Houston – short-term headwinds

Initial expectations of 50,000-60,000 new jobs in Houston will prove to be overly optimistic, with forecasts reduced to 10,000 new jobs. With 20,000 new apartments emerging in Houston, there is near-term pressure. Market leader Camden Property has one project that will undergo lease-up in 2017. They still believe Houston will have flat revenues in 2016, and management expect a slight negative in the second quarter results. On the plus side, market weakness has meant that new multifamily development starts have ceased in Houston. The existing new supply attracts 3-month free rent concessions to lure tenants.

Will affordability limit further rent growth?

One of the major concerns has been deterioration in ‘affordability’ after years of strong rental growth. Most apartment managers did not see affordability as a headwind.

  • Aimco management argues this apartment cycle will be longer than normal, reminding investors the market caters for more than just millennials. Cashed-up baby boomers are also returning to apartments as they downsize and seek cosmopolitan lifestyle benefits and a ‘pied-à-terre’ away from the suburbs.
  • Mid America Apartments believe their rent-to-income ratio across the portfolio is between 18-19% (which is pretty low by global standards), so while they have room to expand these ratios, they’re also seeing income growth among their tenants which they believe will keep their rental increases sustainable.
  • In Northern California, rent-to-income ratios normally sit between 25%-26%, with the highest being 33% in the early 2000’s. They’re currently 28%. In Southern California and Seattle, they’re usually in the low 20’s with minimal variability. They haven’t seen rent-to-income ratios stray from these levels.
  • Some of these comments are at odds with the macroeconomic environment as wage growth since the financial crisis has been near zero in real terms while rental growth has been strong.  However, the structure of the housing market has changed. Indeed, the statistics still show that the ratio of jobs to dwelling permits still at elevated levels (4 jobs per dwelling approval, versus just under 2 jobs pre-GFC).  This either indicates undersupply, or more wage earners per household. Either way, it paints a positive picture for ongoing rental growth.


REITs with meaningful Medical Office Buildings (MOB’s) exposure tended to be mostly positive, while those with greater Skilled Nursing (SNF) exposures were mixed. Senior housing supply and NOI growth outlooks were also prominent, with managers trying to put their specific portfolios into context as it related to supply impact. We came away from our MOB-focused meetings feeling good about the companies’ ability to generate 2.5%-3% SS NOI growth.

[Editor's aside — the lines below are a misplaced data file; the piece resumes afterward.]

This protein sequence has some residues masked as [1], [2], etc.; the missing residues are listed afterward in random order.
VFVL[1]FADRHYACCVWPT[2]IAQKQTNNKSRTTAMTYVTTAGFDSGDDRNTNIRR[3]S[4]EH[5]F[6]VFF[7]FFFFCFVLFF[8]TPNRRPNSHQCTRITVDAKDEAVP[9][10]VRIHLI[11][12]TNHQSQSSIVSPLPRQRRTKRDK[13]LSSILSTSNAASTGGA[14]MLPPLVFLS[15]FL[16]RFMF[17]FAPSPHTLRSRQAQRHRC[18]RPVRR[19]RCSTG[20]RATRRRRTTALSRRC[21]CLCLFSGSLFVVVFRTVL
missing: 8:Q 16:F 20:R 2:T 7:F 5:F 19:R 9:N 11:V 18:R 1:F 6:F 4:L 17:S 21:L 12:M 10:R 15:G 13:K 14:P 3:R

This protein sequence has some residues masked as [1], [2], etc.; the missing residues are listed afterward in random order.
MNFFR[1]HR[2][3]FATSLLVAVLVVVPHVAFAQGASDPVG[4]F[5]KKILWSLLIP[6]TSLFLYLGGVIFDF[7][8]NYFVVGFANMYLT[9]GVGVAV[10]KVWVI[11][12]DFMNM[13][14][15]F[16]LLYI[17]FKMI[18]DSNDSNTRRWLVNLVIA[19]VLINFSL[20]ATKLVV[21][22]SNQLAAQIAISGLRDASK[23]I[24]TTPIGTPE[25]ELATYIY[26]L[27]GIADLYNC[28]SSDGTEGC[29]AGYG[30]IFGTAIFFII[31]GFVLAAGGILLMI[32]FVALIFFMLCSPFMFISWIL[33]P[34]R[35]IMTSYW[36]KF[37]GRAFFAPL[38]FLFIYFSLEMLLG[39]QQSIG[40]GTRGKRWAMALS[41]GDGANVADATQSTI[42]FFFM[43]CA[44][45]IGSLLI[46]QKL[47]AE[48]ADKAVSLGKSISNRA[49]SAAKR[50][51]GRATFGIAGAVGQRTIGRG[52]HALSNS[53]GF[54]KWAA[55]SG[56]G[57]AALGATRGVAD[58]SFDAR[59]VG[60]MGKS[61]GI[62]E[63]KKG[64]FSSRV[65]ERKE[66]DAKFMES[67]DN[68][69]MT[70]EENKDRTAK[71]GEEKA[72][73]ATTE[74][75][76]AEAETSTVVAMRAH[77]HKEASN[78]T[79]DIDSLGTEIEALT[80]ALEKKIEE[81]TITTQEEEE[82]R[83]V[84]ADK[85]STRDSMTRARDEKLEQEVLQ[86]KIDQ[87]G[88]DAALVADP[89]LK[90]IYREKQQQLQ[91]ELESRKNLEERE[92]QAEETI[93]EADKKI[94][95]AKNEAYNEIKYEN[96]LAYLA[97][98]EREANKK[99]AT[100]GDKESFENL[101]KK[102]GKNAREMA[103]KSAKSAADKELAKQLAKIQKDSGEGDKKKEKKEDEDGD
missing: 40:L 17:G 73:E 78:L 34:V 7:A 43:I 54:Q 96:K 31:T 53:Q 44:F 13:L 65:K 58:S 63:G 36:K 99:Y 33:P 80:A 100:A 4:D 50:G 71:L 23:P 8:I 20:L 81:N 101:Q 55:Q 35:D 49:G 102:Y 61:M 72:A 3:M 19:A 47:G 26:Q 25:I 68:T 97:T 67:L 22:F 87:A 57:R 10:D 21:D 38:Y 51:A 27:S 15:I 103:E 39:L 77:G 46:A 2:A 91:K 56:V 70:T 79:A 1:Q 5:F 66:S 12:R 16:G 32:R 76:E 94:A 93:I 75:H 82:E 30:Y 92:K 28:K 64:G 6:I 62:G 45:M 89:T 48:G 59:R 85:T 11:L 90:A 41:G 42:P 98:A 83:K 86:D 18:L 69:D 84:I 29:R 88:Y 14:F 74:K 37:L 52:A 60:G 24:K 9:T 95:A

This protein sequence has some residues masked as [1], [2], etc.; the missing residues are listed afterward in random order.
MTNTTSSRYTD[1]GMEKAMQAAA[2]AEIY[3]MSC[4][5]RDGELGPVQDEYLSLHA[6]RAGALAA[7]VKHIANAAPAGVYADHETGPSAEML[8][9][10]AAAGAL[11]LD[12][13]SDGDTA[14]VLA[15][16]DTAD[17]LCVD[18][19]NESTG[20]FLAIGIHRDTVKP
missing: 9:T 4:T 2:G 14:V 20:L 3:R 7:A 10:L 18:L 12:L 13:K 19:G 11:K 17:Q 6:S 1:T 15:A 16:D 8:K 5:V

Care Capital (CCP) is at the centre of the shift from fee-for-service to episodic payments (bundled model). Key to their success is backing the right operators to minimise the readmission rate – and hence attract the support of wider health care systems (Hospitals). Indeed, the CMS has a target of 50% of reimbursements into a bundled model by 2018. This makes integrated care important, controlling the post-acute process to control the data. This allows operators to monitor rehospitalisation rates. Does this mean that more or less people will skip the SNF and move into home health? As a ratio, probably yes, but the absolute numbers are growing which is supportive of the entire industry.

The demographics are still compelling – and will be more so post 2018, as the baby bust gives way to a baby boom. At the same time, there has been a decrease in skilled nursing beds! This sector will present some excellent opportunities in the years ahead.

In Canada, supply of retirement residences has been slow for the last 2 years, which is the opposite of 4-5 years ago. Alberta is undersupplied at the present time, but development is occurring in Calgary. Undersupply was caused by elevated construction costs whereas the resources boom priced-out a lot of labour. This trend will reverse as there are discussions of larger developments in Ontario and Quebec. One private operator announced a $1bn development pipeline. Quebec is cheaper than Ontario, and has 18% penetration versus 5% in Ontario – lending to the fact that seniors’ apartments operates under a simple rent model in Quebec.


We met with three Industrial operators at NAREIT – US-based STAG and DCT, as well as Canadian REIT Pure Industrial. All companies were quite upbeat on prospects, with DCT telling us that despite elevated construction levels as speculative developers are in the market, there is still ‘years’ worth of demand for industrial space.